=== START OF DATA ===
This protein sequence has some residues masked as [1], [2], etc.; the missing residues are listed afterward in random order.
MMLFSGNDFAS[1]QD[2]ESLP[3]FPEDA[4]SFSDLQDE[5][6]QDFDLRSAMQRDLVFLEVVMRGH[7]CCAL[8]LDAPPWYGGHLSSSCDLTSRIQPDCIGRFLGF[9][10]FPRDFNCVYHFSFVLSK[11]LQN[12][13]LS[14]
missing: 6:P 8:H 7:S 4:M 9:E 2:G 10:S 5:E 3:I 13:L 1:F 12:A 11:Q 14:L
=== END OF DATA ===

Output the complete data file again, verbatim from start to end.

This protein sequence has some residues masked as [1], [2], etc.; the missing residues are listed afterward in random order.
MMLFSGNDFAS[1]QD[2]ESLP[3]FPEDA[4]SFSDLQDE[5][6]QDFDLRSAMQRDLVFLEVVMRGH[7]CCAL[8]LDAPPWYGGHLSSSCDLTSRIQPDCIGRFLGF[9][10]FPRDFNCVYHFSFVLSK[11]LQN[12][13]LS[14]
missing: 6:P 8:H 7:S 4:M 9:E 2:G 10:S 5:E 3:I 13:L 1:F 12:A 11:Q 14:L